I've got high hopes for these guys.
This was taken from a publication (nytimes?) a few days ago....sorry I dont have more details.
March 4, 2011, 4:47 pm
Motus Motorcycles: Sport-Touring, American Style
By LINDSAY BROOKE
Brian Case and Lee Conn, co-founders of Motus Motorcycles, stand with the MST-01 prototype at the Pratt & Miller engineering firm on Thursday night.
So you want to start a motorcycle company? Better do your homework first, because the list of those who have succeeded in recent years is short indeed.
Among American brands trying to cheat the odds, only Minnesota-based Victory Motorcycles has managed to really make a mark. But Victory’s product range — all heavyweight cruisers and touring bikes with V-twin engines — doesn’t stray far from Milwaukee tradition in terms of style and performance.
Enter Lee Conn and Brian Case, co-founders of Motus Motorcycles, based in Birmingham, Ala. Their business model is essentially a rebuttal to the stereotype of the traditional American motorcycle.
Avid riders and entrepreneurs — Mr. Conn is company president and Mr. Case is vice-president and design director — the two founded Motus (Latin for “motion”) in 2007 to develop sport-touring bikes that are designed, engineered and built in the United States but pay no homage to the century-old format of Harley and Indian models.
At a low-key media event near Detroit on Thursday evening, the duo introduced the Motus MST-01 and MST-R — two 1,650 cc sport-touring machines scheduled to enter low-volume production later this year. The bikes are powered by an all-new V-4 engine that is fundamentally half of a Chevrolet Corvette V-8.
The MST-01 is the base model, with standard 43-millimeter Marzocchi fork and Hayes brakes. The R model features premium running gear, including an Ohlins fork and top-of-the-line Brembo brakes. Both come standard with direct fuel injection, a feature that bolsters performance and fuel efficiency — still relatively new in automobiles and a motorcycle-industry first from Motus.
“From our first discussions and sketches we knew we didn’t want to do another air-cooled V-twin,” Mr. Conn said at the unveiling. “We designed our motorcycle from the ground up to provide all-day riding comfort with hot-rod performance.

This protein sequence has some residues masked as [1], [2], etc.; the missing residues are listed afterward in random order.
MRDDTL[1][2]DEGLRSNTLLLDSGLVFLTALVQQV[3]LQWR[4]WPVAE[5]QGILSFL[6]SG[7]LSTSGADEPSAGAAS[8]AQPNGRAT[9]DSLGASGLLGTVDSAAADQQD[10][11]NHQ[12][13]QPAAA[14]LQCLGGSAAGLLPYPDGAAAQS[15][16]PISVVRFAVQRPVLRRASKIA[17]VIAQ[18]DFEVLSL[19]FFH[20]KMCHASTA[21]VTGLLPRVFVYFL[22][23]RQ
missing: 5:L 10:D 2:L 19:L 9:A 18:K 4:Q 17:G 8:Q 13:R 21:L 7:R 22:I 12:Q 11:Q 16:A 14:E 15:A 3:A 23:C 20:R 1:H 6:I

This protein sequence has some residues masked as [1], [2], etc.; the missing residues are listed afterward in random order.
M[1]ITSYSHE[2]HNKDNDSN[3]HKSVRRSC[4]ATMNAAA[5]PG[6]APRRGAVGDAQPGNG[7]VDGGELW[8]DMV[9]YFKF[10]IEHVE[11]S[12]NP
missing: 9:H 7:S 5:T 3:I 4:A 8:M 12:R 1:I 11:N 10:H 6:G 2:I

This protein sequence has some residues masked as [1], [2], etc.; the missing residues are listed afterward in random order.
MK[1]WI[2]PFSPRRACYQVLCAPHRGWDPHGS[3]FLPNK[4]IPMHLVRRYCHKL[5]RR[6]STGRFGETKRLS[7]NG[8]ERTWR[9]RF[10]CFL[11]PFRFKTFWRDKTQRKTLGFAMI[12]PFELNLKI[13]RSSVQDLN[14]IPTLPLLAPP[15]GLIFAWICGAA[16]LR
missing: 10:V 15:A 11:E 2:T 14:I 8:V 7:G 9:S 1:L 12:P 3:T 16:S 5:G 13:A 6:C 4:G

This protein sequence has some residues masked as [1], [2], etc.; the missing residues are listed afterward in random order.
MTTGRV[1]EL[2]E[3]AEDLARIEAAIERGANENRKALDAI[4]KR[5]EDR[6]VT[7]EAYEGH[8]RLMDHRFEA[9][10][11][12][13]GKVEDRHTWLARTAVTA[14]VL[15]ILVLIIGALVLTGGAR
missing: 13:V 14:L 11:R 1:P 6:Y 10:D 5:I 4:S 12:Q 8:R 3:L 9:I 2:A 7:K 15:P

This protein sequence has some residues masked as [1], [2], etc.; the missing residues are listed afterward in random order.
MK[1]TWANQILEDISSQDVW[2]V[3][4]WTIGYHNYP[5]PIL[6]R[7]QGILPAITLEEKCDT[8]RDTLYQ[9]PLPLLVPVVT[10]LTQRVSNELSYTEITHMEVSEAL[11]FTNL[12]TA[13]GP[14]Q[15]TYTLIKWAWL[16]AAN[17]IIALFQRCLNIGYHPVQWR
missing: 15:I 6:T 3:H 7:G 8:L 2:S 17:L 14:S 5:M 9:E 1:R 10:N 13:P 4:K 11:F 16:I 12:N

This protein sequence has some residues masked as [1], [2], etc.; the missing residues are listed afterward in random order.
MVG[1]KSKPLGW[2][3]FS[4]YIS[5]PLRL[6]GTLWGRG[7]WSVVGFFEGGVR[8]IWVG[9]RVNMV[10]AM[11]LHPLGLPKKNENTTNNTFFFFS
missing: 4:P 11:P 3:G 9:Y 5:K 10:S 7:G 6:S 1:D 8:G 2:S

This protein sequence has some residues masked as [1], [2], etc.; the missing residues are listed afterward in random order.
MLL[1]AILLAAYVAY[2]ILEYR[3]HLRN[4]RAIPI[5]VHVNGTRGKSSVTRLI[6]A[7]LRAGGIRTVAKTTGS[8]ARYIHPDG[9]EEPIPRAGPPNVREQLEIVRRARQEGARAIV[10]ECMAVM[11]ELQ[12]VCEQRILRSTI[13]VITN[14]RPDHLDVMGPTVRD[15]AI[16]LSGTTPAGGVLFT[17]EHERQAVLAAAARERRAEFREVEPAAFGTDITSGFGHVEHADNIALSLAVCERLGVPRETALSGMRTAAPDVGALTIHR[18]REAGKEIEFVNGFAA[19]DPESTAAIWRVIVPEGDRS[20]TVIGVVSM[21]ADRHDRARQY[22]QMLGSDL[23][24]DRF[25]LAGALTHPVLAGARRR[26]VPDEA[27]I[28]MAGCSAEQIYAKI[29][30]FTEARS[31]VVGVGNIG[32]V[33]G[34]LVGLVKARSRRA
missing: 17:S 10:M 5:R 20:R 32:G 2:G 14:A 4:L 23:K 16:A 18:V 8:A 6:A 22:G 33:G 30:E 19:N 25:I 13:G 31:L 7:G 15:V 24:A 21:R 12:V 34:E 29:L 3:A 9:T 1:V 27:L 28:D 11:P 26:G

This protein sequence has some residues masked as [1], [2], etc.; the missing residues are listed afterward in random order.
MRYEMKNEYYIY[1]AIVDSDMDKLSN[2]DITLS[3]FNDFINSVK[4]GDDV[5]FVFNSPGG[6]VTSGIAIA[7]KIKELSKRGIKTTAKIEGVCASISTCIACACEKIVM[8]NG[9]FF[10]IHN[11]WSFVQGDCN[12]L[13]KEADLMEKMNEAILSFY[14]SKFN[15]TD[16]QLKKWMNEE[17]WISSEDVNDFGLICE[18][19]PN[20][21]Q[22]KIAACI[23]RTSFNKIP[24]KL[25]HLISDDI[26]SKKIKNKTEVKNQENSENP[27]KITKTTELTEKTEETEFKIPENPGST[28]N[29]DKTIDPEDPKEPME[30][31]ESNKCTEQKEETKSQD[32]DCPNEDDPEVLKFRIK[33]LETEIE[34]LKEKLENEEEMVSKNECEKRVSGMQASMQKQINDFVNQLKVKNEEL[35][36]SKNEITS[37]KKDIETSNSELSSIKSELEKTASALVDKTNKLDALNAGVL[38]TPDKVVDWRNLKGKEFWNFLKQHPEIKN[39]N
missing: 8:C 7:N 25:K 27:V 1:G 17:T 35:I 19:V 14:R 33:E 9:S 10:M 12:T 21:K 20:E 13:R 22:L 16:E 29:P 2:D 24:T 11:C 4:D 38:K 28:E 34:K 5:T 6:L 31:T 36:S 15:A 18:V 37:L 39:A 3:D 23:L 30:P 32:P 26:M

Discussions with hundreds of veteran sport and sport-touring riders, who tend to favor BMWs, Honda STs, Aprilias and Ducatis, helped establish the MST’s design specification. The bike’s target curb weight of 520 pounds — the engine and gearbox total less than 200 pounds — is enabled by the use of carbon fiber in the fairing, fuel tank, seat unit and front fender. The trellis frame, a type long favored by Ducati, is fabricated in chrome-moly tubing by Pratt & Miller. The bike’s 17-inch forged aluminum wheels are sourced from the Italian supplier Marchesini and wear Michelin’s new Pilot 3 radial tires.
The big V-4 engine is mounted longitudinally and sits forward in the chassis, tipped slightly toward the fork, for what Mr. Case asserts is the optimum for balance and handling. It is fitted with dual balance shafts for smoothness. The rear wheel is driven by chain, rather than by drive shaft as is common on BMW and Honda sport-touring bikes.
“Our first prospective customer is like me — an aging sport-bike rider who loves the performance but can no longer endure the cramped riding position, particularly on long-distance rides,” Mr. Conn, 37, said. “The second prospective customer has owned American V-twins and appreciates comfort, but is seeking higher performance.”
Motus’s business plan is to build and sell “in the hundreds of bikes per year, not thousands,” Mr. Conn explained. The plan is reflected in where the bikes were shown — the Michigan headquarters of Pratt & Miller, an automotive engineering firm famous for having built General Motors’ factory Corvette racers. Pratt & Miller was chosen by the Motus founders to lead the bike’s engineering, development, testing and validation work.
The bikes’ auto-industry connection also includes two other Michigan-based companies known among car racers and auto engineers: Katech, which designed the 160-horsepower Motus V-4 engine and is handling its dynamometer testing, and Liberty Gear, which collaborated with Pratt & Miller to develop the MST’s 6-speed cassette-type gearbox.
“We pretty quickly concluded that the best resources serving the U.S. auto industry can help us do it,” Mr. Case said. He and Mr. Conn “got in the car and drove up to Michigan, bringing only a PowerPoint presentation and a lot of determination.”
A small fleet of prototypes is currently undergoing testing and validation. The Motus executives will next stop at Daytona Bike Week, which runs from Friday to March 13, for another unveiling before embarking on an cross-country ride with Pratt & Miller engineers to evaluate the final prototypes, visit prospective dealers and proudly show off their new take on the American motorcycle.